Brittany Spangler, administrative assistant for the American Legion World Series, said “The World Series officials are all devastated, but in the end, it was safety first for the artists.  We’re sad, but you can’t really stop Mother Nature.  We weren’t aware that the winds were going to get that high.”  Commentary:  The venue should have had a weather service monitoring the local and regional weather.


Fortunately, no one was injured and the scheduled event that was expecting as many as 10,000 2,500 attendees was cancelled.  Hopefully, the event promoters and staging company have learned from this near-miss.

Thursday, August 1, 2013

ISO Signage Directive: Clear Pictograms for Universal Understanding

The British trade group Industry Committee for Emergency Lighting (ICEL, www.icel.co.uk) has issued a Technical Statement that clarifies the recent change in Emergency Exit Signage in the UK.  It is excerpted here with additional commentary as it applies to US signage.  Note that the US is moving towards the ISO 'running man' standard for egress signage and the common red or green  EXIT  sign is gradually be replaced in US buildings.

It is not enough that a safety sign can be seen. It is essential that each sign is quickly understood and that an installation of signs quickly and clearly conveys their intention and continues to confirm the message.

Research has identified that the key requirements for an acceptable safety sign are:-
  • Conspicuity:  The capacity of a sign to stand out or be distinguishable from its surroundings and thus be readily discovered by the eye.  It is the noticeable contrast between a sign and its background, attributed to an exogenous (unplanned) or andogenous (planned) mind-set, with the display having features that attract attention to the sign.  Conspicuity is considered a subjective outcome.
  • Visibility:  The physical attributes of a sign and its contents that allow for detection at a given distance, although legibility may be uncertain.  Visibility is considered an objective stimulus.
  • Legibility:  The physical attributes of a sign that allow for differentiation of its letters, words, numbers, or graphics and that directly relate to an observer’s visual acuity.  Legibility is considered an objective stimulus.
  • Understandability:  That which enables the observer to correctly perceive the information content of letters, numbers or symbols grouped together, or other meaningful relationships on the sign.  Understandability is the character of a sign that leads to comprehension of its intended message, and depends on legibility and other considerations of contents and time restraints.  It is considered a subjective outcome.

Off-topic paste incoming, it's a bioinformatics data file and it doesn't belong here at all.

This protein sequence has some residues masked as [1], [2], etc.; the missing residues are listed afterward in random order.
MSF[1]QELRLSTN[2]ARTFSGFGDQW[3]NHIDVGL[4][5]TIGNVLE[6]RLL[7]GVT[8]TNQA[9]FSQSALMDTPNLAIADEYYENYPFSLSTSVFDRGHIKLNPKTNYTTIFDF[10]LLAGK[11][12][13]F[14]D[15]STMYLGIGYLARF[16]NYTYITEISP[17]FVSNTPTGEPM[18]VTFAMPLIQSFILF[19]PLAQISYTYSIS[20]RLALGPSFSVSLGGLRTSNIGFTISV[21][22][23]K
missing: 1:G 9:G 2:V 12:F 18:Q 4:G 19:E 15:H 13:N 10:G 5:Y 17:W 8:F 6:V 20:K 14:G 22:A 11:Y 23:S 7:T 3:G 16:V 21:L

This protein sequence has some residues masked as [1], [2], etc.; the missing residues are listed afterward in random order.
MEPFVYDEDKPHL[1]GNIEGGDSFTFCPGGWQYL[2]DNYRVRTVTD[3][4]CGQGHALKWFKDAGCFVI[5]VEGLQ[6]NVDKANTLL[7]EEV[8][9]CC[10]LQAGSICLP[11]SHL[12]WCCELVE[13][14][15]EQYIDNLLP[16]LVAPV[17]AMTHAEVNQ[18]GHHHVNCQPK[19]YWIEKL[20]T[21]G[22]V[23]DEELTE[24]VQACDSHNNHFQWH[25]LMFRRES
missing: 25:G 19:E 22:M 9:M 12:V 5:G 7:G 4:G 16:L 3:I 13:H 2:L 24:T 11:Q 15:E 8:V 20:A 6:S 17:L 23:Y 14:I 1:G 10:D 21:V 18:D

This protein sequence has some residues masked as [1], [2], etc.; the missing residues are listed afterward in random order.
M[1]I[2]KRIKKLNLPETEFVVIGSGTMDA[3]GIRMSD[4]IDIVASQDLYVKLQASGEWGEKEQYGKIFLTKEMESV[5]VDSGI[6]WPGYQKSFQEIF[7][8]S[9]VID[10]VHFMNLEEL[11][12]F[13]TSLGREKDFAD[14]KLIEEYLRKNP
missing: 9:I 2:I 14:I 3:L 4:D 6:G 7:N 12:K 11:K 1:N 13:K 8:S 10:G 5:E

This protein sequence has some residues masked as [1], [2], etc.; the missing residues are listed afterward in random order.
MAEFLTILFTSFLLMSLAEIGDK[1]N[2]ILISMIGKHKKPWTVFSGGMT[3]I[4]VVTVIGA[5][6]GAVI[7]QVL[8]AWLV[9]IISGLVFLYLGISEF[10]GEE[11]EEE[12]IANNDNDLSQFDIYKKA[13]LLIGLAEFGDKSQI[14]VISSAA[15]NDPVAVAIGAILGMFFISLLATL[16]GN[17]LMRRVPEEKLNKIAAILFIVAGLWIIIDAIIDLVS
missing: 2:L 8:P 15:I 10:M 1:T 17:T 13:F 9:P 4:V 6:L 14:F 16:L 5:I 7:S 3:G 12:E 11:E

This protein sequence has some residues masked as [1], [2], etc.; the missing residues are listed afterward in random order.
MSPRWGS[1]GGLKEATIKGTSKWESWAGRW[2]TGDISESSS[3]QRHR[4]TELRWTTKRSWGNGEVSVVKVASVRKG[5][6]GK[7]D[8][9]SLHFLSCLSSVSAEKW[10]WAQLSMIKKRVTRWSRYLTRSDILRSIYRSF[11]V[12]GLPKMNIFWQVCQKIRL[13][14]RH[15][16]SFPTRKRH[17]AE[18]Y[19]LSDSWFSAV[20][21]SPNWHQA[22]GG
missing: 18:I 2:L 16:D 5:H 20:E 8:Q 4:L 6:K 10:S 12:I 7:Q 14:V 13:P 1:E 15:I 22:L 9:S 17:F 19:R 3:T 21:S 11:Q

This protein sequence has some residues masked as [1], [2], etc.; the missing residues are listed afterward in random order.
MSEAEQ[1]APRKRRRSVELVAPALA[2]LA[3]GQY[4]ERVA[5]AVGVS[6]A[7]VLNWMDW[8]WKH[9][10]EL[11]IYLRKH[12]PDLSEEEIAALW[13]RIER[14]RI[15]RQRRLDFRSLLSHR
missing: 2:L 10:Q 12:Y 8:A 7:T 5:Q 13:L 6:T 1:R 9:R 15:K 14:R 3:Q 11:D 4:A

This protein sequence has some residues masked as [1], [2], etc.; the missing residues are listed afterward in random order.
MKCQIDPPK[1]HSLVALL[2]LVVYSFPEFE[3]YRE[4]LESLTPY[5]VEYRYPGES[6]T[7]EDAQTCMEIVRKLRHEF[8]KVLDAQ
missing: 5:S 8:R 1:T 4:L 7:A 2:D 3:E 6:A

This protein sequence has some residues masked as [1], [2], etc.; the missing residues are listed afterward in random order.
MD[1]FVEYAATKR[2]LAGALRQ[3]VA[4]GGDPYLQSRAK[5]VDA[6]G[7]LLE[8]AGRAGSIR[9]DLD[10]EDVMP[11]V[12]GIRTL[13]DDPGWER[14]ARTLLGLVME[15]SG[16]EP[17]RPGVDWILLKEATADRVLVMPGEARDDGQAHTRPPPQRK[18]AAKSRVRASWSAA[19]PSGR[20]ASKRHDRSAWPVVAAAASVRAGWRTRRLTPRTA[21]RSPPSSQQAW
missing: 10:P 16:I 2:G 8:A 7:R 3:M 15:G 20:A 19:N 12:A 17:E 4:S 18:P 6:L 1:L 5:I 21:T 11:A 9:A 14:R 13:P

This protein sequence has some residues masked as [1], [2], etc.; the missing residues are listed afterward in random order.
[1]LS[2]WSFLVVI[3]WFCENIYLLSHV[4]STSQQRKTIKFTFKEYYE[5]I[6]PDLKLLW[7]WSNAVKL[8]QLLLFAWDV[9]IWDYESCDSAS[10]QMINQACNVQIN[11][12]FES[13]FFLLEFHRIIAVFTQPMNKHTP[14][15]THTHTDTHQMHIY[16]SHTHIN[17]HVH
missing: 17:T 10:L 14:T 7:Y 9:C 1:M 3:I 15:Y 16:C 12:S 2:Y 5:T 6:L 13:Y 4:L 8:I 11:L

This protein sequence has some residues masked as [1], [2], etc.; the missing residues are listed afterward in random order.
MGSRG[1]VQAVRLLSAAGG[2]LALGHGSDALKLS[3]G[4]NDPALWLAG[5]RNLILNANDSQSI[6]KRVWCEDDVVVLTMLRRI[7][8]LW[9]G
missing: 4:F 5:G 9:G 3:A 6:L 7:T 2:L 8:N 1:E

When considering a design for an effective escape route it is important that the exit path and any potential obstacles are well illuminated (the centre line of any escape route should be lit to a minimum of 1 Lux [the US NFPA 101 Life Safey Code 7.8.1.3 uses a similar, but different standard]) and the route should be marked with well positioned signs that clearly indicate the direction towards a final exit and on to the “place of safety”.

The signs should be positioned so that each sign is always within a readable viewing distance and each sign shall be located so that it is visible to reconfirm the correct route at every intersection or change of direction so that evacuees can move along the escape route quickly and safely.  However, in some environments (public buildings, retail areas, etc.) there may be a great number of sign boards, building furniture and visual obstacles that could confuse evacuees in an emergency.  This is why safety signs must be easily seen and understood and, in today’s multinational society, it is essential that the meaning of signs does not rely on any specific language.

The Legal Situation

Standardization across Europe was one method of increasing a wider understanding of safety signs. Therefore, the European Community (EC) Safety Signs Directive (92/58/EEC) was published and adopted as ‘The Health and Safety (Signs and Signals) Regulations’ in England during 1996. This piece of legislation set out simple ‘Pictogram’ sign formats to be used within the European Community.

The Regulations showed the intrinsic features required for emergency escape (egress) signs as being white on green, with pictorial symbols of a running man, a direction arrow and a door.  These intrinsic features avoided the use of words in any of the escape signs and set out escape route guidance by showing the running man with an arrow down for when the escape route went straight on, arrow right for right turns and arrow left for left turns.  The Regulations simplified the vast range of text signs that had previously been used.